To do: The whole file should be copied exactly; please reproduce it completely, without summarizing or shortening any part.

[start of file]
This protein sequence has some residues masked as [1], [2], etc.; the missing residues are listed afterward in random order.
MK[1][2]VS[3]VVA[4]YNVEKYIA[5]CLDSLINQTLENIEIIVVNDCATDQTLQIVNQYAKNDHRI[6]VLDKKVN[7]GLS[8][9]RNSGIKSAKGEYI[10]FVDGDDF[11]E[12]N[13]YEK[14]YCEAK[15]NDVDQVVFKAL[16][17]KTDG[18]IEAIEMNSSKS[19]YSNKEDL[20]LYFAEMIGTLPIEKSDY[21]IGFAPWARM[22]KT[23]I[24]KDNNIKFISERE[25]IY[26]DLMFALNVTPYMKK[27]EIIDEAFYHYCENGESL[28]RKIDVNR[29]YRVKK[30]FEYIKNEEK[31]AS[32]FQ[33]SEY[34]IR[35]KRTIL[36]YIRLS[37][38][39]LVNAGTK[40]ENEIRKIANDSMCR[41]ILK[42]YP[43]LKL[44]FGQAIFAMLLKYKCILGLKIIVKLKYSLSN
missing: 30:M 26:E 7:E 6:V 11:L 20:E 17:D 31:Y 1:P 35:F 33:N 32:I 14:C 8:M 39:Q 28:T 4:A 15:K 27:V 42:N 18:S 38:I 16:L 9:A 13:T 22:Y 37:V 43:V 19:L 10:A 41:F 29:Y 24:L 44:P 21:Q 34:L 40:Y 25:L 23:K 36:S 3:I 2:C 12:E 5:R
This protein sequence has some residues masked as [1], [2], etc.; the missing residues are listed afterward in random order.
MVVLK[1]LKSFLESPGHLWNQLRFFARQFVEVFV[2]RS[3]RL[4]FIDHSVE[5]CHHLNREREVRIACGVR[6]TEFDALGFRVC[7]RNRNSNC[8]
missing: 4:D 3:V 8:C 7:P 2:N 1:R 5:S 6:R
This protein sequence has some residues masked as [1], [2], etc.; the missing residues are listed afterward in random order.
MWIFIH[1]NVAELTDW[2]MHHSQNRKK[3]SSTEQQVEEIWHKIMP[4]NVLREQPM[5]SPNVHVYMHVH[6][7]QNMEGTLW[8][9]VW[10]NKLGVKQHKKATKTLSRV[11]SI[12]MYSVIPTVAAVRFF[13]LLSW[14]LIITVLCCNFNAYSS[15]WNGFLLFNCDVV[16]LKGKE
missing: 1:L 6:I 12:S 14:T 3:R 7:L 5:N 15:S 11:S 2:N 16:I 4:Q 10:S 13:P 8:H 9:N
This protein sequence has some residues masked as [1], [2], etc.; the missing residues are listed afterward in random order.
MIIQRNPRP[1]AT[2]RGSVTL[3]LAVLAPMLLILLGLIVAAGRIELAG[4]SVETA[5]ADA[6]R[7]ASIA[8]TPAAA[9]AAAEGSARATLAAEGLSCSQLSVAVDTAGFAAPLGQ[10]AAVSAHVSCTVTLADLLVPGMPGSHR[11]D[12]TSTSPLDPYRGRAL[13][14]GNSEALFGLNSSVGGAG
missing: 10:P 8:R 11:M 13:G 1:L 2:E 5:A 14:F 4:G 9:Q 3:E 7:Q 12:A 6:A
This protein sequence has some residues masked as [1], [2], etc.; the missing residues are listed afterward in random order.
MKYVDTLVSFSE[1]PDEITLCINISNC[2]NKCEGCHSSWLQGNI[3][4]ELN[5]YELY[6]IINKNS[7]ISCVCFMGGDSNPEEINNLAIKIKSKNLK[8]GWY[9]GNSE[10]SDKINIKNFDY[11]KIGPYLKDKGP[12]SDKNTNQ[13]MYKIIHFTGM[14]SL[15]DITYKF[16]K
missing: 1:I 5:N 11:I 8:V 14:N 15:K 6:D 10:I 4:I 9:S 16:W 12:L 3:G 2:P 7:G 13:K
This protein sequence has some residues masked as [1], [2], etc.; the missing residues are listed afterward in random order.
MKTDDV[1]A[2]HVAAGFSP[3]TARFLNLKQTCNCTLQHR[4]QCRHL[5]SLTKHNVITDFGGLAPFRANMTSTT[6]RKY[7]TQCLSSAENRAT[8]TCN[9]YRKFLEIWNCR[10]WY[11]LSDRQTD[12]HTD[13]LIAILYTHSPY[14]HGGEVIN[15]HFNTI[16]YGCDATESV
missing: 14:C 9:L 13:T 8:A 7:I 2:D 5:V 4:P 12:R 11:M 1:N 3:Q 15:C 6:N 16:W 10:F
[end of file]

This protein sequence has some residues masked as [1], [2], etc.; the missing residues are listed afterward in random order.
MK[1][2]VS[3]VVA[4]YNVEKYIA[5]CLDSLINQTLENIEIIVVNDCATDQTLQIVNQYAKNDHRI[6]VLDKKVN[7]GLS[8][9]RNSGIKSAKGEYI[10]FVDGDDF[11]E[12]N[13]YEK[14]YCEAK[15]NDVDQVVFKAL[16][17]KTDG[18]IEAIEMNSSKS[19]YSNKEDL[20]LYFAEMIGTLPIEKSDY[21]IGFAPWARM[22]KT[23]I[24]KDNNIKFISERE[25]IY[26]DLMFALNVTPYMKK[27]EIIDEAFYHYCENGESL[28]RKIDVNR[29]YRVKK[30]FEYIKNEEK[31]AS[32]FQ[33]SEY[34]IR[35]KRTIL[36]YIRLS[37][38][39]LVNAGTK[40]ENEIRKIANDSMCR[41]ILK[42]YP[43]LKL[44]FGQAIFAMLLKYKCILGLKIIVKLKYSLSN
missing: 30:M 26:E 7:E 6:V 11:L 20:E 17:D 31:Y 1:P 35:F 33:N 32:I 14:C 8:M 39:Q 28:T 4:A 15:K 27:V 42:N 18:S 38:I 16:L 9:A 13:T 22:Y 37:V 43:V 19:L 10:A 41:F 29:Y 24:L 44:P 21:Q 34:L 40:Y 25:L 23:K 36:S 3:I 2:C 12:E 5:R
This protein sequence has some residues masked as [1], [2], etc.; the missing residues are listed afterward in random order.
MVVLK[1]LKSFLESPGHLWNQLRFFARQFVEVFV[2]RS[3]RL[4]FIDHSVE[5]CHHLNREREVRIACGVR[6]TEFDALGFRVC[7]RNRNSNC[8]
missing: 4:D 3:V 8:C 7:P 2:N 1:R 5:S 6:R
This protein sequence has some residues masked as [1], [2], etc.; the missing residues are listed afterward in random order.
MWIFIH[1]NVAELTDW[2]MHHSQNRKK[3]SSTEQQVEEIWHKIMP[4]NVLREQPM[5]SPNVHVYMHVH[6][7]QNMEGTLW[8][9]VW[10]NKLGVKQHKKATKTLSRV[11]SI[12]MYSVIPTVAAVRFF[13]LLSW[14]LIITVLCCNFNAYSS[15]WNGFLLFNCDVV[16]LKGKE
missing: 1:L 6:I 12:S 14:T 3:R 7:L 5:N 15:S 11:S 2:N 16:I 4:Q 10:S 13:P 8:H 9:N
This protein sequence has some residues masked as [1], [2], etc.; the missing residues are listed afterward in random order.
MIIQRNPRP[1]AT[2]RGSVTL[3]LAVLAPMLLILLGLIVAAGRIELAG[4]SVETA[5]ADA[6]R[7]ASIA[8]TPAAA[9]AAAEGSARATLAAEGLSCSQLSVAVDTAGFAAPLGQ[10]AAVSAHVSCTVTLADLLVPGMPGSHR[11]D[12]TSTSPLDPYRGRAL[13][14]GNSEALFGLNSSVGGAG
missing: 10:P 8:R 11:M 13:G 1:L 2:E 5:A 14:F 4:G 9:Q 3:E 7:Q 12:A 6:A
This protein sequence has some residues masked as [1], [2], etc.; the missing residues are listed afterward in random order.
MKYVDTLVSFSE[1]PDEITLCINISNC[2]NKCEGCHSSWLQGNI[3][4]ELN[5]YELY[6]IINKNS[7]ISCVCFMGGDSNPEEINNLAIKIKSKNLK[8]GWY[9]GNSE[10]SDKINIKNFDY[11]KIGPYLKDKGP[12]SDKNTNQ[13]MYKIIHFTGM[14]SL[15]DITYKF[16]K
missing: 1:I 5:N 11:I 8:V 14:N 15:K 6:D 10:I 4:I 9:S 16:W 12:L 3:G 2:P 7:G 13:K
This protein sequence has some residues masked as [1], [2], etc.; the missing residues are listed afterward in random order.
MKTDDV[1]A[2]HVAAGFSP[3]TARFLNLKQTCNCTLQHR[4]QCRHL[5]SLTKHNVITDFGGLAPFRANMTSTT[6]RKY[7]TQCLSSAENRAT[8]TCN[9]YRKFLEIWNCR[10]WY[11]LSDRQTD[12]HTD[13]LIAILYTHSPY[14]HGGEVIN[15]HFNTI[16]YGCDATESV
missing: 14:C 9:L 13:T 8:A 7:I 2:D 5:V 4:P 12:R 11:M 1:N 3:Q 15:C 6:N 16:W 10:F